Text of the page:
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January 30, 2011

Modern shells of Littorina obtusata from Polochar, South Uist

Yesterday I was lucky enough to be able to attend a Conchological Society workshop at the Natural History Museum in London on the family Littorinidae, the winkles, which includes some species that are tricky to identify (often impossible to identify to species level from the shell alone, which is all that survives in archaeological contexts). Dr David Reid, who has worked on the family all over the world, gave a talk about the evolution, diversity and changing classification of the winkles, and a number of society members had shells on display.

There are a number of biologically interesting things about winkles that are of relevance to archaeologists. One is that many species develop genetically distinct ecotypes, which to over-simplify means that the same species can look different in different types of habitat. There are four broad ecotypes occuring within European species within the genus Littorina.

1) a moderate ecotype, which is large, thick-walled and has a moderately tall spire. The thickness of the shell is a defence against crab predation

2) a wave-exposed ecotype, which is usually smaller, thinner walled, has a lower spire and a larger aperture. Crabs are less common on very exposed beaches, so the winkle doesn’t need to develop such a thick shell, however the aperture is bigger because the winkle needs a bigger foot for better attachment to rocks.

3) barnacle ecotype, which is very small, thin-walled with a low spire and is often black and/or white; and occurs on exposed shores where there are lots of barnacles. The small shell allows the winkles to shelter in empty barnacle tests, and the colouring camouflages the shells.

4) sheltered/brackish ecotype, which is small, thin-walled and has a tall spire.

Winkles are edible and can be found in shell middens and other food-waste deposits in archaeological sites. Often in Britain these are Littorina littorea, which is a relatively large species, and quite easy to extract from its shell. I found several of these among the shells a Beaker period limpet shell dump at Sligeanach on South Uist, although they were nothing like as numerous as the limpets.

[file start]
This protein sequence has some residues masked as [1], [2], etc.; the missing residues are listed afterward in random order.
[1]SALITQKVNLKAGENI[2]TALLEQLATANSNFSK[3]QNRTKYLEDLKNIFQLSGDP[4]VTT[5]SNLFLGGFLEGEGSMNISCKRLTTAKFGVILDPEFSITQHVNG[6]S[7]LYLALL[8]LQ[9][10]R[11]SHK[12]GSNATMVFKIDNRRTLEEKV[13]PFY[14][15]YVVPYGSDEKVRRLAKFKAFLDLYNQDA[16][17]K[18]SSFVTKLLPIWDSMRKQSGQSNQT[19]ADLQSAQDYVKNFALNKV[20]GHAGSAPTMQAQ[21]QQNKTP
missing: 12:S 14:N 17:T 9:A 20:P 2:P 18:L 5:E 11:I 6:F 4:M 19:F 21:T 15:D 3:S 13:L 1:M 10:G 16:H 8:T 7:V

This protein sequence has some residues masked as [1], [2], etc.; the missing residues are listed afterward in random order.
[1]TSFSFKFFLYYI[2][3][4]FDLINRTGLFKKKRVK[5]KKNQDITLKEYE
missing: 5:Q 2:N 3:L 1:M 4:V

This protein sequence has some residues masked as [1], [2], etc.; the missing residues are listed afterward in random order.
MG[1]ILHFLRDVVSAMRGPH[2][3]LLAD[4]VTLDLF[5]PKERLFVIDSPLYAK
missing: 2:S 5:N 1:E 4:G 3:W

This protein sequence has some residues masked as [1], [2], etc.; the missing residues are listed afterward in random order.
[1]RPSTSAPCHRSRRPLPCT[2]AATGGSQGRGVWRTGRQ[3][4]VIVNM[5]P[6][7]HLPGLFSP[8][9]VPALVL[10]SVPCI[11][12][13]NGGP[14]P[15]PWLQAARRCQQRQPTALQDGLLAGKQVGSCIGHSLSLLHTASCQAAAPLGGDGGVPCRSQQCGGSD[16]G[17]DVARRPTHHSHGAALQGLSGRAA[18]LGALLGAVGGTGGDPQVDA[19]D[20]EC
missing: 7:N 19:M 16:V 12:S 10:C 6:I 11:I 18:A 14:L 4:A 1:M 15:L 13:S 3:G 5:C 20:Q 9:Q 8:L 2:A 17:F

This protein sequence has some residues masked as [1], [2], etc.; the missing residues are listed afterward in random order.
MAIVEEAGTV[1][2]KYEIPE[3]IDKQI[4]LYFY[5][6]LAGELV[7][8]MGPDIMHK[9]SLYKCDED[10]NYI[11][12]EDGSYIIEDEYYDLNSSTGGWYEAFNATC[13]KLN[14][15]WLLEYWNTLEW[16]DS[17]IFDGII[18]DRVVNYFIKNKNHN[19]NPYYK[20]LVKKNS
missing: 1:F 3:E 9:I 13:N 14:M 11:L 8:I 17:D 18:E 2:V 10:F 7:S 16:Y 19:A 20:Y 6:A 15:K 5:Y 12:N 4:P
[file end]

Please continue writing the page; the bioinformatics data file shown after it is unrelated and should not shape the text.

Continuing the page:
Often I find much smaller shells among my samples, of species such as the rough periwinkles Littorina saxatalis (or a closely related species such as Littorina arcana – it is not usually possible to tell the shells apart), or the flat periwinkle Littorina obtusata. Often these are very tiny juveniles which cannot possibly have been eaten (incidentally, Littorina saxatalis doesn’t make great eats because, unlike the other winkles, it gives birth to live young, and the embryos inside the females would have a very gritty texture if you ate them). Sometimes – as at the Viking sites of Bornais on South Uist and Quoygrew on Westray in the Orkney Isles, I think these are evidence of seaweed being brought onto a site – perhaps as a fertilizer, or as food for animals like sheep.

I’ve also found shells of Littorina saxatalis type and Littorina obtusata quite far inland in Somerset, preserved in sands which were laid down during the last interglacial, a warmer period when sea levels were much higher than they are today. The same deposit elsewhere in Somerset has yielded bones of aurochsen, a large species of cattle that became extinct in Britain during the Bronze Age, but survived in Europe until the last one was killed in Poland in 1627; as well as hippopotamus, wolf, spotted hyaena, rhinoceros and elephant – none of which live wild in Britain today.